GPAEA Schools in the News – February 2016

Post updated throughout the month. Did we miss something? Send your school news to jennifer.woodley@gpaea.org.

Note: The articles compiled in this list come from independent media sources who are solely responsible for their content. GPAEA staff did not participate in writing any of these articles and GPAEA does not necessarily endorse the content of the articles. Some articles may be available only by subscription.

The Cornerstone – February, 2016

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2016-17 STEM Scale-Up Program Application Due March 1

Tami Plein and Rosemary Peck, GPAEA Science Specialists

Iowa STEM logoThe 2016-17 STEM Scale-Up Program Application is now open – deadline is March 1 at 5 PM.

As you consider applying for a Scale-Up program, remember Iowa has adopted NGSS Performance Expectations as grade specific K-8 and grade banded High School standards. While there are alignment documents that each program has submitted, you need to always be a critical consumer of all curricular materials. Our new Iowa Science Standards (NGSS) as still very new. Achieve and NSTA have said that nothing is 100% aligned with NGSS at this point in time.

Please spend some time familiarizing yourself with the conceptual and instructional shifts of the NGSS standards. Utilize the teachers/coaches in your district that have completed the State Science Standards Overview module and leverage their learning to help you determine the Scale-Up program’s alignment to our new state standards. Each program’s alignment document can be accessed by clicking on the Scale-Up program’s title from the Scale-Up Program Menu A one-page summary will open for that program and on that page will be a link to their alignment document.

A focus of state professional development next year will be the Science EQuIP rubric. This is a tool that will help educators evaluate lesson and unit alignment to our new standards. GPAEA Science Network 3 teachers have had some experience using the Science EQuIP rubric and can help guide alignment decisions. Curriculum work is always a work in progress and continued learning is needed for us to be able to implement these new standards.

’16-’17 Scale-Up Flyer

GPAEA Schools in the News – January 2016

Post updated throughout the month. Did we miss something? Send your school news to jennifer.woodley@gpaea.org.

Note: The articles compiled in this list come from independent media sources who are solely responsible for their content. GPAEA staff did not participate in writing any of these articles and GPAEA does not necessarily endorse the content of the articles. Some articles may be available only by subscription.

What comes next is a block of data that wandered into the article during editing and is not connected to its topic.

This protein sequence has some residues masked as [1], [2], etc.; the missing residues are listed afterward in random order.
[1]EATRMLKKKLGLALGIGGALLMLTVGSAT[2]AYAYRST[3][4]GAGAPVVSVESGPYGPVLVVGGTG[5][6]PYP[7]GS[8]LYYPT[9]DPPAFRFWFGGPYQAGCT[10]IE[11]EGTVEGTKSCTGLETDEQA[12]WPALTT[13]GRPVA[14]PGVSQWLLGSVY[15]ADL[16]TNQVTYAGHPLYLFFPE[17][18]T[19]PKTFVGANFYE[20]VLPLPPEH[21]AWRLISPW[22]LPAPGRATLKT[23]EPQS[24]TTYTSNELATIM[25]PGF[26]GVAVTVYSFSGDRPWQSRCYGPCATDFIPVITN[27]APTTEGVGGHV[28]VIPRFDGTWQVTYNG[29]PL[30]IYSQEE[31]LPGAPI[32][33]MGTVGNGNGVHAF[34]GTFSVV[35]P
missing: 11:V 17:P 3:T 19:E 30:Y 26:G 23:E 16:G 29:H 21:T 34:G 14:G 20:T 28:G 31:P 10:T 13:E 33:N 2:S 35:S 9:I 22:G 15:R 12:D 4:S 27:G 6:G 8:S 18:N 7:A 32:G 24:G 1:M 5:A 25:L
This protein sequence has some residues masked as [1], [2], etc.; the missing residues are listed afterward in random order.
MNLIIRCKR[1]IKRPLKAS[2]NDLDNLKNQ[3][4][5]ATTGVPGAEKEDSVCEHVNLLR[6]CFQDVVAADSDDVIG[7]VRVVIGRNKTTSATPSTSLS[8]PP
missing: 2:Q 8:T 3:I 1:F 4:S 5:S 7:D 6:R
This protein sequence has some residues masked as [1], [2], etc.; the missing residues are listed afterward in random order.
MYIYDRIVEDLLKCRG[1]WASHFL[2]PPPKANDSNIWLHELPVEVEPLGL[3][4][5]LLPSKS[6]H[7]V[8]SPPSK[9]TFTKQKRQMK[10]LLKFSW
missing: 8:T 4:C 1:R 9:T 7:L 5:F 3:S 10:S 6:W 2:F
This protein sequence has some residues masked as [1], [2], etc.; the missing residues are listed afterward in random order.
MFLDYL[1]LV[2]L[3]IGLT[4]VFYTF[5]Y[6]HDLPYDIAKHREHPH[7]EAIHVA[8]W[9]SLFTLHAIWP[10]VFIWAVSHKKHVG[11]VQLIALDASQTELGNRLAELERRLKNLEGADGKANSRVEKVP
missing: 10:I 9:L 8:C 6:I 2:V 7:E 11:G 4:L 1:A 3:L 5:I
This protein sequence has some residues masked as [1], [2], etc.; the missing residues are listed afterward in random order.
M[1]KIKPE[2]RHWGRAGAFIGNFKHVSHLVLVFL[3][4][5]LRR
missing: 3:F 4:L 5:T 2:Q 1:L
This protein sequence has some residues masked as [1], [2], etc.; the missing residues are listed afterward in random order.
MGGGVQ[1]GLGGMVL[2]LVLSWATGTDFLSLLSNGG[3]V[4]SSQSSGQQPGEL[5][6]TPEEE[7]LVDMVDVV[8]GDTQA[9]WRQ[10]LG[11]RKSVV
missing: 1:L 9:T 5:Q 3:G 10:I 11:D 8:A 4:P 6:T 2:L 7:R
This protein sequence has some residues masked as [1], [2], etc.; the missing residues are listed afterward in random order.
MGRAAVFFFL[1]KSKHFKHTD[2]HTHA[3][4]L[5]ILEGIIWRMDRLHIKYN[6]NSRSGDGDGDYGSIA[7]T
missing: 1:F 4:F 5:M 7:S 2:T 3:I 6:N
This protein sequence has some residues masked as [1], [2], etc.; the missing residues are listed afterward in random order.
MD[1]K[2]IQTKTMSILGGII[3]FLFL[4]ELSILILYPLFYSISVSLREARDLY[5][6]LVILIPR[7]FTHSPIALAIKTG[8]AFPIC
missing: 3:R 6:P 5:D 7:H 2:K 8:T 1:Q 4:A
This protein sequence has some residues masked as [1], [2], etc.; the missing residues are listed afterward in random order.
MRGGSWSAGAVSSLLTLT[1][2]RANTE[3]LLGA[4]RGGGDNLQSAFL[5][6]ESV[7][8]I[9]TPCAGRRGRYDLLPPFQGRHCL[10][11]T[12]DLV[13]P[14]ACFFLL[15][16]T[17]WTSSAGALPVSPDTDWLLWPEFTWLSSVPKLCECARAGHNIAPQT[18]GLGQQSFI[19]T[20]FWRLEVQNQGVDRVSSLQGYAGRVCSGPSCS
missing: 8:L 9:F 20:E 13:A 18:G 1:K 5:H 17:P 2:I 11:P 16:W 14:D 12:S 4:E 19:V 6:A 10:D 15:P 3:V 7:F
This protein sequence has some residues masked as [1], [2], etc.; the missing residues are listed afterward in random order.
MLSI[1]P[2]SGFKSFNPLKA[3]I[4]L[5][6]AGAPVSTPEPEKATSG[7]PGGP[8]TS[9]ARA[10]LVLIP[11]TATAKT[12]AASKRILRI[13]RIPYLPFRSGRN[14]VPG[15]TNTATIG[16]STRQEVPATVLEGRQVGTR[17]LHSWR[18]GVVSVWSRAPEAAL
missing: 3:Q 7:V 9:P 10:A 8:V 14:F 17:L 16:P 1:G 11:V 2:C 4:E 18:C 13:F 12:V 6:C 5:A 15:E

ICATER App Webinars

ICATER is a technology and universal design resource for all members of the education community to build learner capacity, and increase access to learning opportunities.

Join ICATER for Wednesday webinars in January at 3:00 PM.

Join the Zoom at https://uiowa.zoom.us/j/883345837.

January 6  = Speak It!

January 13 = Readability (Chrome extension)

January 20 = Compass with Visual Scenes

January 27 = Dyscalculator

Powerful Assistive Technology (AT) can greatly increase learning and reduce barriers for all students. Our purpose is to make AT available to you. Come and visit our lab to learn all about the latest in speech to text and text to speech software, cool apps for iPad and iPod, Read and Write Gold, Blio, and other great products that reduce or eliminate barriers for all students.

Learn more at http://www.education.uiowa.edu/centers/icater/default.aspx

Introducing PebbleGo!

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PebbleGo is an engaging, interactive database with subjects that correlates to curriculum standards. Subjects covered in PebbleGo are animals, biographies, science, social studies, and dinosaurs. Lesson plans are available for each subject area, too.

PebbleGo is the first step in research designed to meet the needs of K-2 students. Though Pebble Go is designed for K-2, it would fit a curriculum for Pre-K, and it would be ideal for differentiation at the  3rd grade level.

Its simple navigation is an appealing feature for the younger children.  The navigation includes these features:

  • keyword searching